Trace process exec() with arguments. uses linux ftrace.
execsnoop [-h] [-n name]
execsnoop traces process execution, showing PID, PPID, and argument details if possible.
This traces exec() from the fork()->exec() sequence, which means it won't catch new processes that only fork(), and, it will catch processes that re-exec. This instruments sched:sched_process_exec without buffering, and then in user-space (this program) reads PPID and process arguments asynchronously from /proc.
If the process traced is very short-lived, this program may miss reading arguments and PPID details. In that case, "<?>" and "?" will be printed respectively.
This program is best-effort (a hack), and should be improved in the future when other kernel capabilities are made available. It may be useful in the meantime. If you need a more reliable tool now, consider other tracing alternates (eg, SystemTap). This tool is really a proof of concept to see what ftrace can currently do.
Since this uses ftrace, only the root user can use this tool.
FTRACE CONFIG and the sched:sched_process_exec tracepoint, which you may already have enabled and available on recent kernels, and Perl.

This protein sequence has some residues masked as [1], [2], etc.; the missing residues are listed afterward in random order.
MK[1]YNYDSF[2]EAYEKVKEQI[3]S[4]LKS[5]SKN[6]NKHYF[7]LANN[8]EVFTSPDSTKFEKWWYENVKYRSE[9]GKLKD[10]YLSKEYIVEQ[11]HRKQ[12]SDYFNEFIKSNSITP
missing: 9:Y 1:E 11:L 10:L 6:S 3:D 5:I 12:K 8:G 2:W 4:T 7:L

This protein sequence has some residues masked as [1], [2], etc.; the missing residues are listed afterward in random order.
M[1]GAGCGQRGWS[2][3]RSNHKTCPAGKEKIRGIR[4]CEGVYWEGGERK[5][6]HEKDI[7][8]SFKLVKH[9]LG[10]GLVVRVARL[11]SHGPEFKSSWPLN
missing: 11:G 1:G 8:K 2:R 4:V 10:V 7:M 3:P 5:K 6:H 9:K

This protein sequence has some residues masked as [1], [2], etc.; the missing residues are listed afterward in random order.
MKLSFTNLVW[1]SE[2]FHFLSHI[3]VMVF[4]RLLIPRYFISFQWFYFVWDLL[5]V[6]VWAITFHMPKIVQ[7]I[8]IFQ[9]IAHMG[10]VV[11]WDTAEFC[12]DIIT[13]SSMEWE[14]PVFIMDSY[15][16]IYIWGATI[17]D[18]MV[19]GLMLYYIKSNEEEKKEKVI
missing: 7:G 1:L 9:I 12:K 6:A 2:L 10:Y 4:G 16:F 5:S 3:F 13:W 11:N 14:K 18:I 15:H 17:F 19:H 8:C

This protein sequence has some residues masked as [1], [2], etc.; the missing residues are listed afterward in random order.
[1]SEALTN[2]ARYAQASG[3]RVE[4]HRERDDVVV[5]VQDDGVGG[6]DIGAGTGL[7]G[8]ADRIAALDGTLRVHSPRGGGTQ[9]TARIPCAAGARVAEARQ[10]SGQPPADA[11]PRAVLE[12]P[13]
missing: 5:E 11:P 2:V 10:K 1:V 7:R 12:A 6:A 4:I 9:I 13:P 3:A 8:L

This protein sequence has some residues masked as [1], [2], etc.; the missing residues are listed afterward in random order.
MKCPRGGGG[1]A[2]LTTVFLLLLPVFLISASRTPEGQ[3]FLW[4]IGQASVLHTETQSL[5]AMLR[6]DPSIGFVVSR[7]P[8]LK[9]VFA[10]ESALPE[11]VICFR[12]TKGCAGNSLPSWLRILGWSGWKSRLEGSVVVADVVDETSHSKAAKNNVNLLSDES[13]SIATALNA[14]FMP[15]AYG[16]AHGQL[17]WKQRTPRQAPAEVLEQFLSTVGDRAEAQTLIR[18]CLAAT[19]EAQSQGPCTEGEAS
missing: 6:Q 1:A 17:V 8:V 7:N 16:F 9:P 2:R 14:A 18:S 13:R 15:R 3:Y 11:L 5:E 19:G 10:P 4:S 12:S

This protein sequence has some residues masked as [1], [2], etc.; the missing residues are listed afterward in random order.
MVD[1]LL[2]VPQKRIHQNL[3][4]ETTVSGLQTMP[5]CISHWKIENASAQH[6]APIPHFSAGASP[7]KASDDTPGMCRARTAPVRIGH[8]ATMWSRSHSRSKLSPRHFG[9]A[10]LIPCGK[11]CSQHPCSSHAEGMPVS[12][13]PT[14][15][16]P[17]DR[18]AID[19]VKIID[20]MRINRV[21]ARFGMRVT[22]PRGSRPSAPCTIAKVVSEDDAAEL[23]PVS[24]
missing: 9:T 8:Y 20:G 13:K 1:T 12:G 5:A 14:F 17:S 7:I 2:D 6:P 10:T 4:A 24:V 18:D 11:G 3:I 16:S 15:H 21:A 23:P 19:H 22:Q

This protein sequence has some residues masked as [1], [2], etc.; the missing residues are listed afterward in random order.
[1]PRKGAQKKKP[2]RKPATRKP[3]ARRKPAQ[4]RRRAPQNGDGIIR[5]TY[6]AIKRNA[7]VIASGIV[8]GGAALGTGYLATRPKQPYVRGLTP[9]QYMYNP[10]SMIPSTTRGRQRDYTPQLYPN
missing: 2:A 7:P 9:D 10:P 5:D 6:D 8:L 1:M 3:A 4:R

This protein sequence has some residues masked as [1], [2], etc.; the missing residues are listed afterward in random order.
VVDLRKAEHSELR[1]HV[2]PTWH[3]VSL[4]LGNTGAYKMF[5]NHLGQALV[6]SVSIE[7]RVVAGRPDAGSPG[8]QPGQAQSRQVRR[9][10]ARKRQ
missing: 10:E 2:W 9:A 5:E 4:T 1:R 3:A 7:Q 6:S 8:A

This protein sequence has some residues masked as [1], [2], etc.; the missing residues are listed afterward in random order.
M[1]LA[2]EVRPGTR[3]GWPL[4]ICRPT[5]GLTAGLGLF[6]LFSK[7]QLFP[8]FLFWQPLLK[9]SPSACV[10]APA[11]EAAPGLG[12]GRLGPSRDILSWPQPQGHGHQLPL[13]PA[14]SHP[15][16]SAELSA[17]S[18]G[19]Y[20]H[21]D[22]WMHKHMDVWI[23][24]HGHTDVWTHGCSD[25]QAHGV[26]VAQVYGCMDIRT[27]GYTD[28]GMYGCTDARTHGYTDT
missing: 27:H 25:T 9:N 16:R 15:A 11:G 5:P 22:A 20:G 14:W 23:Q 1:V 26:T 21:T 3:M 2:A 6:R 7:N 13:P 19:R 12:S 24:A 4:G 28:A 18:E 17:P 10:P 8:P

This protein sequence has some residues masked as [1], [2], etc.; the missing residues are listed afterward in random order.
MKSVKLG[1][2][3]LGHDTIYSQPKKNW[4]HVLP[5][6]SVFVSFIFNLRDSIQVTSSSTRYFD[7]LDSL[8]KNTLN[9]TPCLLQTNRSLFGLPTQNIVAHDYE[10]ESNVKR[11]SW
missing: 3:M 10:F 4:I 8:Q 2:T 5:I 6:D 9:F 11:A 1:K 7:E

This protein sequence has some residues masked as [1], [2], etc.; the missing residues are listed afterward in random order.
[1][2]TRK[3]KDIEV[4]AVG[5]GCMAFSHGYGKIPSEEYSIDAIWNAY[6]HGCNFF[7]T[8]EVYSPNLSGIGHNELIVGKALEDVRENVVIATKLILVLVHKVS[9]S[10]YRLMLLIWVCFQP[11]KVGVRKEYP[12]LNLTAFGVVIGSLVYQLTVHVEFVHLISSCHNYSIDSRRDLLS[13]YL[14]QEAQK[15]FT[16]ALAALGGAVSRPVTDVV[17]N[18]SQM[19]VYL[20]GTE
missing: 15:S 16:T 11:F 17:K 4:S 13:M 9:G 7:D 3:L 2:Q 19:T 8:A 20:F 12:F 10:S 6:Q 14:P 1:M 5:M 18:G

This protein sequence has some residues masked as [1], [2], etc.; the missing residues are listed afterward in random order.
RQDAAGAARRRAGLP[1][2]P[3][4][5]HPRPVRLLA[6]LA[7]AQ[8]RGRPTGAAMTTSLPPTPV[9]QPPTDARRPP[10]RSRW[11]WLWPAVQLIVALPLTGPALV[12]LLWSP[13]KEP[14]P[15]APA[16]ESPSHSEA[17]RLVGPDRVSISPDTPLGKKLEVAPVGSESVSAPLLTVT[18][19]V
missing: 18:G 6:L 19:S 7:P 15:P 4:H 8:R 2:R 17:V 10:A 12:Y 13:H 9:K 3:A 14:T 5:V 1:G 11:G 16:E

-n name Only show processes that match this name. This is filtered in user space.
Print usage message.
Trace all new processes and arguments (if possible):
Trace all new processes with process name "sed":
execsnoop -n sed
Time of process exec(): HH:MM:SS.
Parent process ID, if this was able to be read (may be missed for short-lived processes). If it is unable to be read, "?" is printed.
Command line arguments, if these were able to be read in time (may be missed for short-lived processes). If they are unable to be read, "<?>" is printed.
This reads and processes exec() events in user space as they occur. Since the rate of exec() is expected to be low (< 500/s), the overhead is expected to be small or negligible.
This is from the perf-tools collection.
Also look under the examples directory for a text file containing example usage, output, and commentary for this tool.
Unstable - in development.